may someof Ireland, the owner of which times be bad; just as in Italy and was, for thirty years of his man- kindred countries, the weather is hood, engaged in administering the generally good, but the climate is affairs of many millions of her usually the reverse of pleasant, Majesty's subjects in India, and being almost either excessively hot who, now that in the course of or excessively cold, or, thanks to nature he has come into his in- conflict between sun and wind, heritance, spends his days, his both one and the other at the pension, and his savings in im- same time.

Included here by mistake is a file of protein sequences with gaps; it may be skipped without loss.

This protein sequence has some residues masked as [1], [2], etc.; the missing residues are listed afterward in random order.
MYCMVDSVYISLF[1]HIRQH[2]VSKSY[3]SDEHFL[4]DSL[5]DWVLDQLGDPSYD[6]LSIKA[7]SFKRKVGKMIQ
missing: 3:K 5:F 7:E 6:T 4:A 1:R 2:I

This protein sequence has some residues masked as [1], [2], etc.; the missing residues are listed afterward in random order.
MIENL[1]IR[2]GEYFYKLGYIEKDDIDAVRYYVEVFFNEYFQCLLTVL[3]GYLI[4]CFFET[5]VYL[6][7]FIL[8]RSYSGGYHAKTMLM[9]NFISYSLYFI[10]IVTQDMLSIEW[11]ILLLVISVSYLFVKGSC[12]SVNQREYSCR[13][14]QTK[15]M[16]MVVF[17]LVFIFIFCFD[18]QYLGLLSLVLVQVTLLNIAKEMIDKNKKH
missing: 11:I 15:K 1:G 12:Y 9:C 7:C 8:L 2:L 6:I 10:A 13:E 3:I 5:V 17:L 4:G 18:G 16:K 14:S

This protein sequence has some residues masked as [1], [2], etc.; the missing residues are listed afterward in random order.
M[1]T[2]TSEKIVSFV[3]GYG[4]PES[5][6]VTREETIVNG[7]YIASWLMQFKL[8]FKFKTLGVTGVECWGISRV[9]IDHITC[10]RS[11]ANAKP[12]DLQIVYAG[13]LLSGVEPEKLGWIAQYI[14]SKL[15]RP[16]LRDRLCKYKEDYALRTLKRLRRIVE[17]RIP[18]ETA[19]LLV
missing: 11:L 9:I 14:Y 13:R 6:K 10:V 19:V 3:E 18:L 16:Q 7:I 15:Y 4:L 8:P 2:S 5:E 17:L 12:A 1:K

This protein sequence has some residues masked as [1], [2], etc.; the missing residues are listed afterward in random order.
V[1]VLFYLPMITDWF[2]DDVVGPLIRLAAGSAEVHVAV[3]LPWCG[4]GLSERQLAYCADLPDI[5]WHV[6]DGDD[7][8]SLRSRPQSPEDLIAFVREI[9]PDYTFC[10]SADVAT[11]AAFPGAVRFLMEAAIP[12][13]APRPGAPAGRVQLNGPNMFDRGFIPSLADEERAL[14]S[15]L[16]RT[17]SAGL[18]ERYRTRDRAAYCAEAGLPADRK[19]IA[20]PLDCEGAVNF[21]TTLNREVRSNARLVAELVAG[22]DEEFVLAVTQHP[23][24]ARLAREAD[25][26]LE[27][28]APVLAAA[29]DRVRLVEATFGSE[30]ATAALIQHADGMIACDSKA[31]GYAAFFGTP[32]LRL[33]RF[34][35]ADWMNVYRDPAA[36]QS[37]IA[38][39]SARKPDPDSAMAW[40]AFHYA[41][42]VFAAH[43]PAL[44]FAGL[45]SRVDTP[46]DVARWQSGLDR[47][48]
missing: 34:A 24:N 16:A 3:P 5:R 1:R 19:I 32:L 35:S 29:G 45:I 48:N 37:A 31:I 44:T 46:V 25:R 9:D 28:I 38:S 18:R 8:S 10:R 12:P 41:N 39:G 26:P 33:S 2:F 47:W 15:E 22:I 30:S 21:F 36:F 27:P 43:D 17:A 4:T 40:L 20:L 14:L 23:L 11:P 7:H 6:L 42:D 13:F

I cannot well conproving "the old home” and de- ceive of an agreeable climate withveloping his estate, instead of out a certain amount of rain. hanging about London Clubs and Londoners, who do not like to trying to extract diversion out have their hats injured or their of the hackneyed amusements of boots dirtied, and to whom the society. Will those who come beauty of Nature, as not being after him do the same ?

within sight, is a matter of comhope so; for what Ireland most plete indifference, consider the wants is the presence, the love, weather good when the pavements and the encouragement of its own are clean and the sky cloudless. children. I found the majority of But that is a characteristically